Medicare Advantage plans are endangering the lives of older adults and people with disabilities. The HHS Office of the Inspector General (OIG), which works to fight waste, fraud, and abuse, recently issued a devastating report showing that these corporate health plans, which contract with the government to deliver Medicare benefits, are denying large amounts of care inappropriately.
We just finished talking to over 200 hundred HCPs about pharma marketing and salespeople to measure any differences since before the pandemic. Attitudes are indeed changing, but one need remains clear: access to data obtained during clinical and ongoing trials.
(Washington Post) Obesity turned out to be a major risk factor for covid hospitalization and death, especially non-elderly. According to the CDC, it is linked to impaired immune function and decreased lung capacity; it can make ventilation more difficult. Once again, obesity indicates that it’s killing us.
- Online health seeker numbers are still very high, indicating that people are doing their research first before asking for a prescription drug.
- Online health seekers trust pharma products but find product websites hard to read and inconsistent with their needs.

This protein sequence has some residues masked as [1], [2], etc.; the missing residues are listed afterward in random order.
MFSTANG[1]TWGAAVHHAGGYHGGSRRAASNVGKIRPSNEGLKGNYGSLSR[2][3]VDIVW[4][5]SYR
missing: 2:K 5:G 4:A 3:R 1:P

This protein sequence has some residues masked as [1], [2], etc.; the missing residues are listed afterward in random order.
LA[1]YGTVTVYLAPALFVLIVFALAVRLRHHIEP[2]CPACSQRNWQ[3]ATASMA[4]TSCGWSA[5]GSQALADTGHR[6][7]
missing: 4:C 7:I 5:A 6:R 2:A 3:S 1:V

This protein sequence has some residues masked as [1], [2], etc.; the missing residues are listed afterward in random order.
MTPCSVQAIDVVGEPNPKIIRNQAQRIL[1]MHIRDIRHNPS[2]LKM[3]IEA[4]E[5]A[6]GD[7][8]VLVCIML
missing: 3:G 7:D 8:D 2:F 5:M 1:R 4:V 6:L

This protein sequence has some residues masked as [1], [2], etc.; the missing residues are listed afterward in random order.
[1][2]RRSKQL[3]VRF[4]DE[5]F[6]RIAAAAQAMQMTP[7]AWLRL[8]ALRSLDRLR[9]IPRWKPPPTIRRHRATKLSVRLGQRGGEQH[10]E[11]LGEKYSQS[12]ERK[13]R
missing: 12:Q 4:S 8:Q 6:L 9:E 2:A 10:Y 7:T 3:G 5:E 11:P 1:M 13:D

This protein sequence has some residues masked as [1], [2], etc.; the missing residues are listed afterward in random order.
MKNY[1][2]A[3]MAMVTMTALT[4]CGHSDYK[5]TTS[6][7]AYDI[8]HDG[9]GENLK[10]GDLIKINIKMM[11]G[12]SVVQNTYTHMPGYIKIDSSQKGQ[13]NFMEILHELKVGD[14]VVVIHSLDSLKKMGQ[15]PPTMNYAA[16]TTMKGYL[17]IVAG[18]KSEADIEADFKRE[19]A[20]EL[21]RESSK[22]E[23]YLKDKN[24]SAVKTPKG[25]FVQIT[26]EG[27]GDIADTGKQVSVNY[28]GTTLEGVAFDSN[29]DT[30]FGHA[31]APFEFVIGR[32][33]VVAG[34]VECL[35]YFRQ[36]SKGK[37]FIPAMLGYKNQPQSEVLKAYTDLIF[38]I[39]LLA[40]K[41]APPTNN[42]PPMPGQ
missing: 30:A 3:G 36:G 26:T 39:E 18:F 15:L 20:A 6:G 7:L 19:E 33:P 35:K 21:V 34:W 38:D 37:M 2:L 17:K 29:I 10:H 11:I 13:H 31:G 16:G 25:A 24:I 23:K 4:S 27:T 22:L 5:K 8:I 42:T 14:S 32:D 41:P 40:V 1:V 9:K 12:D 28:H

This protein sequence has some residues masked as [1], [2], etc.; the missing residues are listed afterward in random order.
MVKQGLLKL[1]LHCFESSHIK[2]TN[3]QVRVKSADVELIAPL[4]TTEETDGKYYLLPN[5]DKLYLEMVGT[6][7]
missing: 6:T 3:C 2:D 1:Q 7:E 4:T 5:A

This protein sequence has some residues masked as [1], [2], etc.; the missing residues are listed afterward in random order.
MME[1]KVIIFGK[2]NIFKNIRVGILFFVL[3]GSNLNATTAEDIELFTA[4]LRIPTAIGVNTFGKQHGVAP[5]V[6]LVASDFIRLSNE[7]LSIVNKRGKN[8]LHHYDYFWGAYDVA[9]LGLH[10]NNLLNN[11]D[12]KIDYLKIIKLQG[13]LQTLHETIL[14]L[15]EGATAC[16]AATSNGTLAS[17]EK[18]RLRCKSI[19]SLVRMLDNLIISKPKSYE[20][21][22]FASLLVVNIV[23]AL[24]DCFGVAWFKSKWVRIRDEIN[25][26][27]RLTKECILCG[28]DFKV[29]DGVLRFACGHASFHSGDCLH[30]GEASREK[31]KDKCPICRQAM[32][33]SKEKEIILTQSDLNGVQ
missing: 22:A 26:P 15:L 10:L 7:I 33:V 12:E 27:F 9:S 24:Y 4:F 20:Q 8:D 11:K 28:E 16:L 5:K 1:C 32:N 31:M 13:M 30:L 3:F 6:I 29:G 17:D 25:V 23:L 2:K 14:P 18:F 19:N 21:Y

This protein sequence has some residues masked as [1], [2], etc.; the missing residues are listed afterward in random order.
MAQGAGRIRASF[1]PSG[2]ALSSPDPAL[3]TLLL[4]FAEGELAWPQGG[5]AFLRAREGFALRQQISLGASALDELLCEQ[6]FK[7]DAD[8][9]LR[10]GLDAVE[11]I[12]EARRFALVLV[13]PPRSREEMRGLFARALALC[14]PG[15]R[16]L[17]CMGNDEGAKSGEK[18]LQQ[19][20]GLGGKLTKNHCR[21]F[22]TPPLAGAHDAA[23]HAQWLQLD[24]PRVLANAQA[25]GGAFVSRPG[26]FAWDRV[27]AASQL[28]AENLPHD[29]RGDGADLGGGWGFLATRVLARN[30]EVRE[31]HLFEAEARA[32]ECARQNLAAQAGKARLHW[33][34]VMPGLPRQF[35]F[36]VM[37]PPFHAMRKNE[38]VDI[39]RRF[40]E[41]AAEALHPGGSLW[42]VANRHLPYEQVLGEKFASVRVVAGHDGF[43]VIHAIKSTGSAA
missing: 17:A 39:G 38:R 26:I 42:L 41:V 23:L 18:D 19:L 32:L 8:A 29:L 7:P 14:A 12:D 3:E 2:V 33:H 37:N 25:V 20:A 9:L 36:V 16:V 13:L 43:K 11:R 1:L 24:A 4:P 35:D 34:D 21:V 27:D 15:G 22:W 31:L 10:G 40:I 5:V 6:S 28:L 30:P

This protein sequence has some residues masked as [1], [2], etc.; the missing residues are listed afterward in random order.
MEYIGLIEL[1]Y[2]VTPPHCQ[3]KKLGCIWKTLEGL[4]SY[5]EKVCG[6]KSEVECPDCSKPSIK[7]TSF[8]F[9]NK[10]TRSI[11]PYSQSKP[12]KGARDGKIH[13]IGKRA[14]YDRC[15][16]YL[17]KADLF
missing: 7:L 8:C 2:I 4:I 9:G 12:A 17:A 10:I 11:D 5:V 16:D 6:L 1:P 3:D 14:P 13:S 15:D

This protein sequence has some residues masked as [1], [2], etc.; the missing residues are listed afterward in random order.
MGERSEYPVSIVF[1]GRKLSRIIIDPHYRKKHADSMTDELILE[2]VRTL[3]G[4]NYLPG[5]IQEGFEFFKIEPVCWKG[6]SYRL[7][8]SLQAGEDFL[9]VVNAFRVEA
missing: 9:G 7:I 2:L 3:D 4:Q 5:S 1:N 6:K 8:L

- Telehealth numbers are dropping rapidly, but people still want to use telehealth to ask for Rx renewals and ask general questions.
- By far, people over 50 are the biggest segment of online health seekers.
WHAT’S UP?: It’s time to admit that the FDA is completely out of touch regarding DTC advertising. Fair balance is not being read in ads or listened to on TV, and the language used in fair balance is too often complicated for online health seekers.
QUICK READ: How has the pandemic affected DTC TV ads and what are people doing to learn more about new prescription drugs? These were the questions we posed in an online and phone survey. Here is what we learned…
- Women in the United States have long lagged behind their counterparts in other high-income countries in terms of access to health care and health status.
- U.S. women report the least positive experiences among the 11 countries studied. They have the greatest burden of chronic illness, highest rates of skipping needed health care because of cost, difficulty affording their health care, and are least satisfied with their care.
- More than one-third of women in the U.S. report skipping needed medical care because of costs, a far higher rate than the other countries included in the study.
- Nearly 80 percent of the patients who looked up things online before seeing a doctor reported that their searches actually improved their experience. (Source: Anthony M. Cocco, a doctor at St. Vincent’s Hospital in Melbourne, and the lead author on a recent scientific study about the search habits of people before they show up in an E.R.)
- In one study, researchers found that only one of the top 54 results for “endometriosis” — the subject of over 4.5 million searches annually — led to a page that contained what was deemed to be accurate information about the condition.
- The study’s author recommends skipping the kind of scientific papers you might find on Google Scholar or PubMed; they often contain unusual cases and bewildering terminology.